Tuesday, October 20, 2009

may it please the court…

I was, of course, mesmerized.

I was also tired. Up at 3, one flight in the dark, one just at sunrise.


I force myself to work in the air and that's good. Like taking a sedative.

In New York, I blow $29 on a cab because I have a chance to get to the Court House for the “all rise” part (i.e. the very beginning).


Why the cabbie gets bogged down in Brooklyn before crossing over to Manhattan is one of those mysteries of urban life, but no matter. I arrive on time. And he gets a fine tip. Make that then $35.

The courthouse has many, many security measures at the point of entry, ones that are at odds with security measures at airports. I wonder which ones are more effective.

I enter. Such an old, old court room...


...And then all assemble...


...and the trial begins. Except not really. The pre-lunch session is a review of motions and objections. I had forgotten about all this. I hadn’t been in court on a client case in nearly ten years. I had forgotten the dynamics. I had, most of all, forgotten how nothing, absolutely nothing beats being sharp and prepared. And honorable.

We recess for lunch and the team of attorneys ushers us to a place where lots of judges and lawyers eat. They then tactfully leave us alone, thinking surely Ed wants to take the time to celebrate his birthday with his occasional traveling companion. (Eh.. everyday's a birthday!)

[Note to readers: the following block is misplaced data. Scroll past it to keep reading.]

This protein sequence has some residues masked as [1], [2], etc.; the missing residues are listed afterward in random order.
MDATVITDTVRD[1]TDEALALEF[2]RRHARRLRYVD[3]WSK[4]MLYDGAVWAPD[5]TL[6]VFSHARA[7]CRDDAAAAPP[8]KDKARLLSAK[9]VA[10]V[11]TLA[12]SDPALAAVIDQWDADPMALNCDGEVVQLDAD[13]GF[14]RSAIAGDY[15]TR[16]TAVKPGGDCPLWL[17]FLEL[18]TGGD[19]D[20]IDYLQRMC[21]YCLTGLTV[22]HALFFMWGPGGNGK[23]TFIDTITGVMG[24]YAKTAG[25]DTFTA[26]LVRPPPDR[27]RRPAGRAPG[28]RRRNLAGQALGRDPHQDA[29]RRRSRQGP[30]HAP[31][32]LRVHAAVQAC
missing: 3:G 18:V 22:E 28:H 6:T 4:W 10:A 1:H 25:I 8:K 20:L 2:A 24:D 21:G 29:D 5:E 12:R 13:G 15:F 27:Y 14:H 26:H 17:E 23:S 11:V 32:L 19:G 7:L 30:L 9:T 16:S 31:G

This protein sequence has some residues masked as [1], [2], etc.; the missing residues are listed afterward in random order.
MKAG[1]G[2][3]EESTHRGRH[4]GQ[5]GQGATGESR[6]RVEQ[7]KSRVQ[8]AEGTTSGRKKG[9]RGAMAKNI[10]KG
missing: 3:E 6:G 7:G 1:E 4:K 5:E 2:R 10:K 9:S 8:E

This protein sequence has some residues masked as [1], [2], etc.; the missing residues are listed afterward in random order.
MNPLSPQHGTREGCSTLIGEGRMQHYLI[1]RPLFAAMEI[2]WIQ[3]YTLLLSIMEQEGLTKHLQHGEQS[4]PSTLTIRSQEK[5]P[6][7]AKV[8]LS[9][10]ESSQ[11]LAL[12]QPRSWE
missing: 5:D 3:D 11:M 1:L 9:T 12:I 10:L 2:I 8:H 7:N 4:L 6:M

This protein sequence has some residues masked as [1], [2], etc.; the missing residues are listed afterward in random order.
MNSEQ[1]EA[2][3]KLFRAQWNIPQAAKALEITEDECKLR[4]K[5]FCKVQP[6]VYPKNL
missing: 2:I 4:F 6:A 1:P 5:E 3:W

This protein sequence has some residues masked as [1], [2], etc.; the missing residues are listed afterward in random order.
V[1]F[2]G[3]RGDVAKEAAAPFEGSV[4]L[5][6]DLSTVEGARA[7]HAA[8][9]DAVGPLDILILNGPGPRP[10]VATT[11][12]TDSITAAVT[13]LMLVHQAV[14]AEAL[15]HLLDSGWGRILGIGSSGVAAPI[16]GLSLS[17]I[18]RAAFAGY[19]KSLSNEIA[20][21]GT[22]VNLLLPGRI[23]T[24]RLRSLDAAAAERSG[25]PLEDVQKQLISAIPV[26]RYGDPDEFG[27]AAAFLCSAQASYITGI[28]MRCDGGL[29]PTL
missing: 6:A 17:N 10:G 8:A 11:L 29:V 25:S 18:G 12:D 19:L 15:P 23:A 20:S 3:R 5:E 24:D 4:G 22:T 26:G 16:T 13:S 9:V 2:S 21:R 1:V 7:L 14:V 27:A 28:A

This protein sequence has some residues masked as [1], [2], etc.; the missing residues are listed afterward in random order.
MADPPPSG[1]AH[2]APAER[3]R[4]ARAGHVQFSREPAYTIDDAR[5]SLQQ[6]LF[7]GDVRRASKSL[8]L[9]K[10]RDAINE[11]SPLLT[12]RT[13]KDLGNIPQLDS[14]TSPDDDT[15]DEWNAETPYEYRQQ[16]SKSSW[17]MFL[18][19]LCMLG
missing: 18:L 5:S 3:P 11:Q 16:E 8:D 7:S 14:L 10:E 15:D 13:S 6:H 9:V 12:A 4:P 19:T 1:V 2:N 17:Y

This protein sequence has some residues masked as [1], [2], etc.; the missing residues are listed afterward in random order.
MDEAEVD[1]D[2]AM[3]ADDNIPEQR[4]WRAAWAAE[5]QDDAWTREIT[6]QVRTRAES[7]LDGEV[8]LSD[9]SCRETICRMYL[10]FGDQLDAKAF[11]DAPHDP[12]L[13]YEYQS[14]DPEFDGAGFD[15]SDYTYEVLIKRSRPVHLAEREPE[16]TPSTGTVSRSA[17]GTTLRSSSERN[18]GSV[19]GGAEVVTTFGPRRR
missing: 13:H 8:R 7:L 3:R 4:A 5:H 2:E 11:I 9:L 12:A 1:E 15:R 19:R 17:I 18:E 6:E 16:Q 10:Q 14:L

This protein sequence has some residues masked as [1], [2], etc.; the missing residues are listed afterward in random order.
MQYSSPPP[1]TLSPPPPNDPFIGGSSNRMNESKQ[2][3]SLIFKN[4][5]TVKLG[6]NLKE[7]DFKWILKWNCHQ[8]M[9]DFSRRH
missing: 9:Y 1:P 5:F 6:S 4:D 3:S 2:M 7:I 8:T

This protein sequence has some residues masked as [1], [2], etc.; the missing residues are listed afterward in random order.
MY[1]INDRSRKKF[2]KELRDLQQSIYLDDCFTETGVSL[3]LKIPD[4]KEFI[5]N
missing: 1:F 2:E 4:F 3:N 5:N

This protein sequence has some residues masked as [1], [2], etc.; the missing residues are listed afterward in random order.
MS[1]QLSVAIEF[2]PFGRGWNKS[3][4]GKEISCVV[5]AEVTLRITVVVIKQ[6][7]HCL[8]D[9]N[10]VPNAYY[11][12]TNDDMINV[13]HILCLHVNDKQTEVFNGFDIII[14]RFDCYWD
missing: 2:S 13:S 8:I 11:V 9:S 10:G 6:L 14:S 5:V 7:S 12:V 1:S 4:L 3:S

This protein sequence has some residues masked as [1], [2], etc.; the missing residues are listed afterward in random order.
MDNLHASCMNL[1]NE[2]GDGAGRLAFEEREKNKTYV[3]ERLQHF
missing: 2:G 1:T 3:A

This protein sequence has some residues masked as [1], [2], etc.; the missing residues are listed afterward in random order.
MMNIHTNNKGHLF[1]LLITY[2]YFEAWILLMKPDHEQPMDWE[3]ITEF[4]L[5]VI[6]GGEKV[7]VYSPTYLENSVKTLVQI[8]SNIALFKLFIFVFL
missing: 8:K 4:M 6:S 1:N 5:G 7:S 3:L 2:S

We walk back amidst a flurry of last minute words about strategy, and litigation, and me asking -- why does the court allow these kinds of lawsuits to go forward?


At the trial, following opening statements, Ed begins to testify. He does well and even manages a wry laugh when asked the date of his birth. Today actually. Really? The judge is surprised. (Wry laugh.) You should have told us earlier. (Boisterous laugh now. Because what -- would they have sang a round of happy birthday then?) The judge, a no nonsense woman, has a sense of humor.

Today’s segment of the trail ended at five. Actually two minutes before five. Mustn’t run the stenographer and guard into overtime.

My older daughter is in town for her own lawyerly work and she sits with me for part of the proceeding. To compare notes and to reflect some more, I think, on the legal process.

She, Ed and I take a long walk and finally settle in for an end of the day drink: me: glass of wine; daughter: half a glass of wine; Ed (stripped now of his courthouse finery): do you have diet ginger ale? (they don’t).



My daughter takes off for DC and Ed and I walk through the Village. You know the streets – Bleeker, Spring, MacDougal, Cornelia.


At Cornelia, we stop at a place I thought he might like – Pearl’s Oyster Bar.

We eat oysters and share a lobster and I can’t say the evening feels celebratory and yet it does.


I’ll leave tomorrow, quite early actually, but I know things are moving forward and I have great respect for the attorneys who have worked so hard on this case, to do well by Ed (and, therefore, by his parents).

On a lighter note, I cannot believe that I had the opportunity to see Ed in a suit and tie (see photos above). Forget the docksiders. I know no sane person would wear brown docksiders with a bluish gray pinstripe suit, but I have to believe the judge never noticed. If she did, she never let on.